Just as a time check for the group, it’s almost 10:30 and we have one last thing to do. Would you be okay if we run straight through and we might finish a few minutes early? Is that okay.

Okay, I want us to start thinking a little bit more about what this could like when you go back to the office today. Because you’re going to get some good examples like the ones that you got, I’m just going to get you to grab one of these. There’s tons in this pile. Get you to grab one and pass it along. Because the reality is they might come in these ways like the stories that we heard. Or they come in different ways through your organization and so, we’re passing a long a case study and I’ll get you to go back into your groups and work on the case study together. One is a law firm kind of example so here’s something that could happen in a law firm. The other one is more organizational based. I think it says OPTrust there but it doesn’t matter the organization. Just think of it in terms of this could be happening at your company, what would you do to manage it? As we start to come out of here hopefully you’ve gotten some good information but you can start thinking about what would you do, what would you say? How would you navigate? I’m going to ask you to go back into your groups. Work through the case study. I’ll give you about 7 minutes to work through the case study and then we’ll take those case studies up. Okay?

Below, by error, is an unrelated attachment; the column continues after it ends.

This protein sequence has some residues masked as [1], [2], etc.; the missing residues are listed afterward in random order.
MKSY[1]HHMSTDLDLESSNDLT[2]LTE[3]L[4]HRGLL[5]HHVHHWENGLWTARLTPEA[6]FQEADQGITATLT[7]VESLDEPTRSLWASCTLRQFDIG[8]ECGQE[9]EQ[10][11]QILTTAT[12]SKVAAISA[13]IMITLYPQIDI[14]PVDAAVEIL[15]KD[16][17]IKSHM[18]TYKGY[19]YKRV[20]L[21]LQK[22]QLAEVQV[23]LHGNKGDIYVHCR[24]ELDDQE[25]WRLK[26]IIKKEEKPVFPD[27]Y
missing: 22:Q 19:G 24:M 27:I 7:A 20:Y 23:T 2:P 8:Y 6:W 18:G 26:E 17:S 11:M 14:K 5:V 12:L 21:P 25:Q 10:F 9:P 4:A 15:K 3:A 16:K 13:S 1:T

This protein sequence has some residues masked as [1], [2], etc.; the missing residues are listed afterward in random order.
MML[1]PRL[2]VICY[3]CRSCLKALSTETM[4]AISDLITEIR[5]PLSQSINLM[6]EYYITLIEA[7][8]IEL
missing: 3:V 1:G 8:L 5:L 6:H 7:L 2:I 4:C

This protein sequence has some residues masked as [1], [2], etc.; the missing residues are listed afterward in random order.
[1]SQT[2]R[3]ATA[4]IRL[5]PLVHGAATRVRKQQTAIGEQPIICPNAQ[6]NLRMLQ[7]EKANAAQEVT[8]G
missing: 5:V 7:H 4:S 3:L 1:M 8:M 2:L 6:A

Lisa: Okay. I’ll get you to finish up your conversations and we’ll start to go through these case studies. I’ll get everybody to focus up at the front. What we’ll do is there are two different case studies that we are working on. What I will ask for this side of the room that didn’t participate on this case study, if you could just take a minute to quickly read it through. I can even read it. If you can see it, it says, “Ruby is a second year associate with the firm and she has just returned from maternity leave. Many of her files were transitioned to others while she was away but she was pleased to find out that Fred, a senior partner, has asked her to work on a file with a new client. Fred has never worked with Ruby before and as they walk in to the first meeting with the client he says, “I know you’re out of practice. I will do the talking today and you can leave the lawyering to me.” Ruby is unsure of what to do and is quiet for the entire meeting. The next day they are going through their notes. Fred seems surprised by Ruby’s strong insights and then he suggests that given the last nights required to get this work done that they call in a first year associate to join the team. Someone who has more flexibility.”